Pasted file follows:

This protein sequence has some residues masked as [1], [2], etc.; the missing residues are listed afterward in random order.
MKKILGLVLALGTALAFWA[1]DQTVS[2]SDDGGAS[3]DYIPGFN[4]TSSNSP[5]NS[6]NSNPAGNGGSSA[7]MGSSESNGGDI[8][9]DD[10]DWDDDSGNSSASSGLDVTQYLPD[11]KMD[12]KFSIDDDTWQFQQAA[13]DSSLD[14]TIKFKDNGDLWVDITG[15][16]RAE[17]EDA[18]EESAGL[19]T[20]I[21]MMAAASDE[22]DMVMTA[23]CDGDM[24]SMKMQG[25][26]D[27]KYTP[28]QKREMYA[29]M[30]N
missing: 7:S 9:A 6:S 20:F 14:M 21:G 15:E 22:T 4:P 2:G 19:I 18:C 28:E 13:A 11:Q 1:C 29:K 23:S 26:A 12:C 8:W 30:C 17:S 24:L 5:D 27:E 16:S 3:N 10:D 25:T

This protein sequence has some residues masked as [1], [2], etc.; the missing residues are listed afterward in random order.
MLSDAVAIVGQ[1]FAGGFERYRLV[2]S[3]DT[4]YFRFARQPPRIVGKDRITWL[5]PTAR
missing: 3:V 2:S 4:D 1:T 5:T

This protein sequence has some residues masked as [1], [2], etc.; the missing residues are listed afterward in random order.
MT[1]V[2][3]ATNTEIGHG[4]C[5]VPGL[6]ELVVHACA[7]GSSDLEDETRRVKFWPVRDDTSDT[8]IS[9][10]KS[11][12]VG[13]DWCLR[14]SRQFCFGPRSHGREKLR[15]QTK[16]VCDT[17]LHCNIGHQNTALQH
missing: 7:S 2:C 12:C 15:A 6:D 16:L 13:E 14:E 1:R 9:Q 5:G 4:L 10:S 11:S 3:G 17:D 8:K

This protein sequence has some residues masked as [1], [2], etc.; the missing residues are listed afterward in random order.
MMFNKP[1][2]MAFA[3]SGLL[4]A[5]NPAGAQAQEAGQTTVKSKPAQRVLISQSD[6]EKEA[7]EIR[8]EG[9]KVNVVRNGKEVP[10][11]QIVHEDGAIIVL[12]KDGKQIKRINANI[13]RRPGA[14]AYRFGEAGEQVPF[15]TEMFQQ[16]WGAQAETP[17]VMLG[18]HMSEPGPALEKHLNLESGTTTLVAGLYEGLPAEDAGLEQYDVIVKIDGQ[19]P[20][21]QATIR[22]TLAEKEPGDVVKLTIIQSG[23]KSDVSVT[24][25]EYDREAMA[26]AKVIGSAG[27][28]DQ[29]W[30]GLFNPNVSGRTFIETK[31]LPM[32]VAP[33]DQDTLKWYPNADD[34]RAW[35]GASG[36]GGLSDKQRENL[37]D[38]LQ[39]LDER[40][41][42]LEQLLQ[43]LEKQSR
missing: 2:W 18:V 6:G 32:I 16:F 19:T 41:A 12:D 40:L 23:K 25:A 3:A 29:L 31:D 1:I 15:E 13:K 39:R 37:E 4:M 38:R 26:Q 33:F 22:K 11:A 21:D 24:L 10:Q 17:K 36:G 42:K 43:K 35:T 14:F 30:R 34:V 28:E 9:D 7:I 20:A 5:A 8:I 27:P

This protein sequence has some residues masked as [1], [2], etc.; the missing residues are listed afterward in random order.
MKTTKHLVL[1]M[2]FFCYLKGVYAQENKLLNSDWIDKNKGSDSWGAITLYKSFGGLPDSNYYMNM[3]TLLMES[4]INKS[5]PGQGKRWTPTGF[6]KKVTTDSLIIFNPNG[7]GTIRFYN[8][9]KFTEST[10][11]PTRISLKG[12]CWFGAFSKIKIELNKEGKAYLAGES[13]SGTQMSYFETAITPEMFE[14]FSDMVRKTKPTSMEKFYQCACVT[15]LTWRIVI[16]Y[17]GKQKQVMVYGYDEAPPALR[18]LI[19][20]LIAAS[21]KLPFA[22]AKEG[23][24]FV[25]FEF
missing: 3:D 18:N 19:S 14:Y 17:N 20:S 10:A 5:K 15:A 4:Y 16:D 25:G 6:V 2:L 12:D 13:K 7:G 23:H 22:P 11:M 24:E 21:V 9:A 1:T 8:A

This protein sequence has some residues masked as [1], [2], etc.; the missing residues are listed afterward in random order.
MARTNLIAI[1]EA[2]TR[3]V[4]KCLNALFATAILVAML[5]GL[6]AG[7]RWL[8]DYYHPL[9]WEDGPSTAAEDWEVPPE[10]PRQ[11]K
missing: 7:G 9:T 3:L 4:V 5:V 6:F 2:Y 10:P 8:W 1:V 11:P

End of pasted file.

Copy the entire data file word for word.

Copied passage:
This protein sequence has some residues masked as [1], [2], etc.; the missing residues are listed afterward in random order.
MKKILGLVLALGTALAFWA[1]DQTVS[2]SDDGGAS[3]DYIPGFN[4]TSSNSP[5]NS[6]NSNPAGNGGSSA[7]MGSSESNGGDI[8][9]DD[10]DWDDDSGNSSASSGLDVTQYLPD[11]KMD[12]KFSIDDDTWQFQQAA[13]DSSLD[14]TIKFKDNGDLWVDITG[15][16]RAE[17]EDA[18]EESAGL[19]T[20]I[21]MMAAASDE[22]DMVMTA[23]CDGDM[24]SMKMQG[25][26]D[27]KYTP[28]QKREMYA[29]M[30]N
missing: 7:S 9:A 6:S 20:F 14:M 21:G 15:E 22:T 4:P 2:G 19:I 18:C 28:E 13:A 11:Q 1:C 29:K 23:S 26:A 12:C 8:W 30:C 17:S 24:L 5:D 27:E 16:S 3:N 10:D 25:T

This protein sequence has some residues masked as [1], [2], etc.; the missing residues are listed afterward in random order.
MLSDAVAIVGQ[1]FAGGFERYRLV[2]S[3]DT[4]YFRFARQPPRIVGKDRITWL[5]PTAR
missing: 3:V 2:S 4:D 1:T 5:T

This protein sequence has some residues masked as [1], [2], etc.; the missing residues are listed afterward in random order.
MT[1]V[2][3]ATNTEIGHG[4]C[5]VPGL[6]ELVVHACA[7]GSSDLEDETRRVKFWPVRDDTSDT[8]IS[9][10]KS[11][12]VG[13]DWCLR[14]SRQFCFGPRSHGREKLR[15]QTK[16]VCDT[17]LHCNIGHQNTALQH
missing: 7:S 2:C 12:C 15:A 6:D 16:L 13:E 14:E 1:R 9:Q 5:G 4:L 10:S 11:S 3:G 17:D 8:K

This protein sequence has some residues masked as [1], [2], etc.; the missing residues are listed afterward in random order.
MMFNKP[1][2]MAFA[3]SGLL[4]A[5]NPAGAQAQEAGQTTVKSKPAQRVLISQSD[6]EKEA[7]EIR[8]EG[9]KVNVVRNGKEVP[10][11]QIVHEDGAIIVL[12]KDGKQIKRINANI[13]RRPGA[14]AYRFGEAGEQVPF[15]TEMFQQ[16]WGAQAETP[17]VMLG[18]HMSEPGPALEKHLNLESGTTTLVAGLYEGLPAEDAGLEQYDVIVKIDGQ[19]P[20][21]QATIR[22]TLAEKEPGDVVKLTIIQSG[23]KSDVSVT[24][25]EYDREAMA[26]AKVIGSAG[27][28]DQ[29]W[30]GLFNPNVSGRTFIETK[31]LPM[32]VAP[33]DQDTLKWYPNADD[34]RAW[35]GASG[36]GGLSDKQRENL[37]D[38]LQ[39]LDER[40][41][42]LEQLLQ[43]LEKQSR
missing: 2:W 18:V 6:G 32:I 16:F 19:T 41:A 12:D 40:L 23:K 25:A 3:A 29:L 31:D 1:I 15:E 13:K 39:R 37:E 4:M 38:R 26:Q 33:F 22:K 11:A 21:D 24:L 10:Q 17:K 36:G 42:K 43:K 35:T 14:F 30:R 34:V 28:E 9:D 7:I 20:A 5:A 8:I 27:P

This protein sequence has some residues masked as [1], [2], etc.; the missing residues are listed afterward in random order.
MKTTKHLVL[1]M[2]FFCYLKGVYAQENKLLNSDWIDKNKGSDSWGAITLYKSFGGLPDSNYYMNM[3]TLLMES[4]INKS[5]PGQGKRWTPTGF[6]KKVTTDSLIIFNPNG[7]GTIRFYN[8][9]KFTEST[10][11]PTRISLKG[12]CWFGAFSKIKIELNKEGKAYLAGES[13]SGTQMSYFETAITPEMFE[14]FSDMVRKTKPTSMEKFYQCACVT[15]LTWRIVI[16]Y[17]GKQKQVMVYGYDEAPPALR[18]LI[19][20]LIAAS[21]KLPFA[22]AKEG[23][24]FV[25]FEF
missing: 3:D 18:N 19:S 14:Y 17:N 20:S 10:A 5:K 15:A 4:Y 16:D 25:G 6:V 2:L 12:D 13:K 7:G 23:H 22:P 11:M 24:E 21:V 9:A 1:T 8:A

This protein sequence has some residues masked as [1], [2], etc.; the missing residues are listed afterward in random order.
MARTNLIAI[1]EA[2]TR[3]V[4]KCLNALFATAILVAML[5]GL[6]AG[7]RWL[8]DYYHPL[9]WEDGPSTAAEDWEVPPE[10]PRQ[11]K
missing: 7:G 9:T 3:L 4:V 5:V 6:F 2:Y 10:P 8:W 1:V 11:P